Next-gen WLAN: What you need to know about 802.11ac and why 2.5 Gbps is critically important

WLAN Next Gen blogWireless data access is everywhere and quickly becoming a staple service in our connected lives, as 3/4G, LTE and WLAN are often our primary communication interfaces. Anyone who has ever exceeded their data plan or who prematurely drained their phone’s battery knows WiFi is the preferred network when it’s available. However, WiFi access is not without its challenges, both from the user’s perspective and the enterprise or service provider’s point of view.

Problems around logging in, roaming, performance in congested areas, and security plague users who simply want to download a podcast in the airport, find a nearby restaurant, or watch a video of their nephew on a skateboard. Meanwhile, access control, authentication, and quality of service haunt enterprise and service providers who are forced to accommodate today’s bring-your-own-device users who seek high-speed connectivity, but who may be encroaching on paid customers or private WLANs.

Adding to these issues is the new WLAN 802.11ac specification. Instead of sharing a few hundred Mbps of bandwidth among all customers, each user may have that much dedicated bandwidth for themselves! Sounds like a great thing right?  Certainly.  But with all of that new wireless bandwidth, the wired connection from the small access point back to the main network quickly becomes the bottleneck. This link is typically an older copper twisted-pair cable rated to support 1 Gbps.  New 802.11ac WLAN access points can easily drive greater than 1 Gbps speeds and will likely support well over 2 Gbps.  Enter new 2.5 and 5 Gbps Ethernet. This unique, single-twisted pair copper wire technology supports the increased performance that 802.11ac links will require, but without the need to call a contractor to install expensive new cabling.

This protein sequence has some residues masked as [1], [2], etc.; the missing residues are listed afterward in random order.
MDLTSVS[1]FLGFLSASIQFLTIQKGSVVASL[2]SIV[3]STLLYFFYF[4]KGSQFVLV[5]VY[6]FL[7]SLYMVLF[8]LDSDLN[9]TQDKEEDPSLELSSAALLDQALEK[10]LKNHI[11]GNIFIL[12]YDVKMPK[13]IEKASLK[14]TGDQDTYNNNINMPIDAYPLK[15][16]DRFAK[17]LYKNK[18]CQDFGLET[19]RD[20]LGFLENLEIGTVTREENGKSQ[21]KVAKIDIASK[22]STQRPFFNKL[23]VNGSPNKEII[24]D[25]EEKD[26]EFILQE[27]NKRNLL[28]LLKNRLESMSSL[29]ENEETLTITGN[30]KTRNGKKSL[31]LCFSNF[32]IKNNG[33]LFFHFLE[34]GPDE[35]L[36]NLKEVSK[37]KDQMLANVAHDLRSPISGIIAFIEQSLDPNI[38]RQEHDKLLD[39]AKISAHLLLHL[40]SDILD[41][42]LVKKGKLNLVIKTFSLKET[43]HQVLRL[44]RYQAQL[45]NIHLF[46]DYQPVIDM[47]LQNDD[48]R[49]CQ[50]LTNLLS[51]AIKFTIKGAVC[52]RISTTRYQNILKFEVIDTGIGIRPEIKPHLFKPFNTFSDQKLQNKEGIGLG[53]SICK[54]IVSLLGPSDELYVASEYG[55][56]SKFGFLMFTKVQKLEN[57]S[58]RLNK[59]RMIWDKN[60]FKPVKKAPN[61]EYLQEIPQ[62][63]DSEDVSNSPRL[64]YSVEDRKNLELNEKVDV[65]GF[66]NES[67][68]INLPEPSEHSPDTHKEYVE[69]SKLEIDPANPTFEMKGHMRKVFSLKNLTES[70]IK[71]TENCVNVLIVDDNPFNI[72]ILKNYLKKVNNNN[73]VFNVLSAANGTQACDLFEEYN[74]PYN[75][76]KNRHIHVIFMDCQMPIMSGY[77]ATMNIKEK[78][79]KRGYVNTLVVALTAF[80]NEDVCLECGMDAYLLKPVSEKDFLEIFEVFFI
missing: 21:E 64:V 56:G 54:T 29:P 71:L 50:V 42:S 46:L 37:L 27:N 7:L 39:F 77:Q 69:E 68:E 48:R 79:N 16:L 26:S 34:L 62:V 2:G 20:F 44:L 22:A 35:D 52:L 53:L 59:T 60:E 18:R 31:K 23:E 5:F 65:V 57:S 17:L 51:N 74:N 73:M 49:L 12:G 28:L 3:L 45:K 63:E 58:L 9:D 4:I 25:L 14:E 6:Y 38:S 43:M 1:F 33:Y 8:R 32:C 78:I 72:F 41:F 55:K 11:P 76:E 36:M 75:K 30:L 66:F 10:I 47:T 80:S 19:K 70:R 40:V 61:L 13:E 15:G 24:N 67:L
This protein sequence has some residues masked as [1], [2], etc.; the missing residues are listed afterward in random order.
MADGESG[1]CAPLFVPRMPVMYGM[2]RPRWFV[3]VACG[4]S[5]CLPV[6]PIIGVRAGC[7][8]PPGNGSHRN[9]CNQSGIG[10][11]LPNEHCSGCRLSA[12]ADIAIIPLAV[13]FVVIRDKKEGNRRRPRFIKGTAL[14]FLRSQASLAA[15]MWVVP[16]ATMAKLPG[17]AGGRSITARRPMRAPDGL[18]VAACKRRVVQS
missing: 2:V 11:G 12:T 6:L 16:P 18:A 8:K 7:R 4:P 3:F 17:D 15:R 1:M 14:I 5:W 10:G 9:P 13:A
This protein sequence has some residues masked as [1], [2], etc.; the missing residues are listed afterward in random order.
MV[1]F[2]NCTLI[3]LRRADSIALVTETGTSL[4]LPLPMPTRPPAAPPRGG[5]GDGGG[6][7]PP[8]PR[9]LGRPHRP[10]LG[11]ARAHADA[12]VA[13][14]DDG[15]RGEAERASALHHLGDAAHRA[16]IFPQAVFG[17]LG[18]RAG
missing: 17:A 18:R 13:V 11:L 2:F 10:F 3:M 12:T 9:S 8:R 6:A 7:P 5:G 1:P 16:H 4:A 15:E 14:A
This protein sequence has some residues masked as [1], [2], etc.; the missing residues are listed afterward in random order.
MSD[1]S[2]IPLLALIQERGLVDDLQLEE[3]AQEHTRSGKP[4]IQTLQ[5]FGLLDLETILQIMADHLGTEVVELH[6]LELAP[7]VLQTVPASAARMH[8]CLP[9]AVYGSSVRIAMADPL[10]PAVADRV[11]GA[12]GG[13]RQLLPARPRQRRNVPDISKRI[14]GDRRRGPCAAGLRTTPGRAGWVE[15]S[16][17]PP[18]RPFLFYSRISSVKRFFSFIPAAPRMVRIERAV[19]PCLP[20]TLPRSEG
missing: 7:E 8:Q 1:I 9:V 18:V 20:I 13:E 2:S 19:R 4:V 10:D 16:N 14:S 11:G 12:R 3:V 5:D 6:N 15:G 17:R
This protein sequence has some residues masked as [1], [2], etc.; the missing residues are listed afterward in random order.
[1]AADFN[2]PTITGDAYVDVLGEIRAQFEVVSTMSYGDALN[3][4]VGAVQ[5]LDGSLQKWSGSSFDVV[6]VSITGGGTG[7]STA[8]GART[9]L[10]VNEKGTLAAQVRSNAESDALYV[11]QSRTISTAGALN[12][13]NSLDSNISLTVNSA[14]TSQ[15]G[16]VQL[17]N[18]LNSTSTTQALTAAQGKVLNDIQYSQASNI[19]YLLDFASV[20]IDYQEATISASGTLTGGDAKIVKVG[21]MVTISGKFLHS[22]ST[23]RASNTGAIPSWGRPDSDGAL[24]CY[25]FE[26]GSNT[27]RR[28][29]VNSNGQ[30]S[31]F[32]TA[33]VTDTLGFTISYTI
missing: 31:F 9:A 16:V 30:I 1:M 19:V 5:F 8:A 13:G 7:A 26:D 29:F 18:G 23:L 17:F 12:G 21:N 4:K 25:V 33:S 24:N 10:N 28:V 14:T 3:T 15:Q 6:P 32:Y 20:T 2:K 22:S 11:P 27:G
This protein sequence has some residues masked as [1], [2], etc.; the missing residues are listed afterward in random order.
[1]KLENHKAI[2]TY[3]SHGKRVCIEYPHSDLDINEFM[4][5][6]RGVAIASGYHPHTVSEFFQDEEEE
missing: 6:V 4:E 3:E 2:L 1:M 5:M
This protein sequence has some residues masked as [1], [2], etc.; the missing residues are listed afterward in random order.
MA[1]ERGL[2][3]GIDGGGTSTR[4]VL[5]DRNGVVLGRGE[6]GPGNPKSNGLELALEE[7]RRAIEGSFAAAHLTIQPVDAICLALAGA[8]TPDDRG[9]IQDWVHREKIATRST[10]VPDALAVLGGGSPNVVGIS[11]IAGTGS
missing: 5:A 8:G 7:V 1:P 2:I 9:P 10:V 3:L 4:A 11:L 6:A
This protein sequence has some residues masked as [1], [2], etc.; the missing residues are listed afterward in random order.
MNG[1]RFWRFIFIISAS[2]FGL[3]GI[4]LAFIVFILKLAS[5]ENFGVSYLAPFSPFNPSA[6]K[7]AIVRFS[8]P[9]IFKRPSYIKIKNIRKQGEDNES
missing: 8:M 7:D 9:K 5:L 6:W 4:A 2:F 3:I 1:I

Another related issue of this higher performance 11ac WLAN traffic is that the access points need to get smarter.  Passing all of wireless user data back over the wire to the master controller for decisions about traffic type, quality of service or even access permission will quickly force that appliance to become not only bigger, but much more expensive.

Next-generation 11ac WLAN AP processors will need to deliver 2-4x the performance of earlier access points to solve the traffic jam of a centralized controller making all of the decisions.  This allows the network designer to push the initial use access, filtering and quality checkpoints out to the edge of the network, increasing performance and relieving pressure on the central controller.  Needless to say, QorIQ processors, with leading market share in enterprise and service provider access points, are again out in front, supporting both 2.5 and 5 Gbps Ethernet over legacy copper cabling.  The QorIQ T1 processor family also gives 2-10x performance over earlier generation products for a lot more intelligence in the WLAN access point.

In essence, the next generation of 802.11ac access points will give more dedicated user performance, have fatter 2.5 or 5 Gbps copper pipes, and will make smarter decisions closer to your phone, laptop or tablet.  In the future as you stream your Ultra HD video without a hitch, thank the smart access point and the new high-speed 2.5 and 5 Gbps Ethernet!

 

Eric Dudley
Eric Dudley
Eric Dudley is a Senior Marketing Manager in the Digital Networking group. With over 15 years in marketing and business development Eric has a passion for driving innovative embedded devices. Eric delivers multicore SoC solutions designed for differentiated branch routers, virtual CPE, performance-class residential gateways, WLAN access points and industrial networking applications. Eric is a Founding Member of the NBASE-T multi-rate Ethernet alliance and served as the Marketing Chairman for Power.org. Eric studied International Business at California State University, Chico and Computer Science and Technical Marketing at University of Californai Berkeley. Eric is a new scoutmaster in Austin, Texas, teaching budding pyromaniacs the finer points of rocket building.

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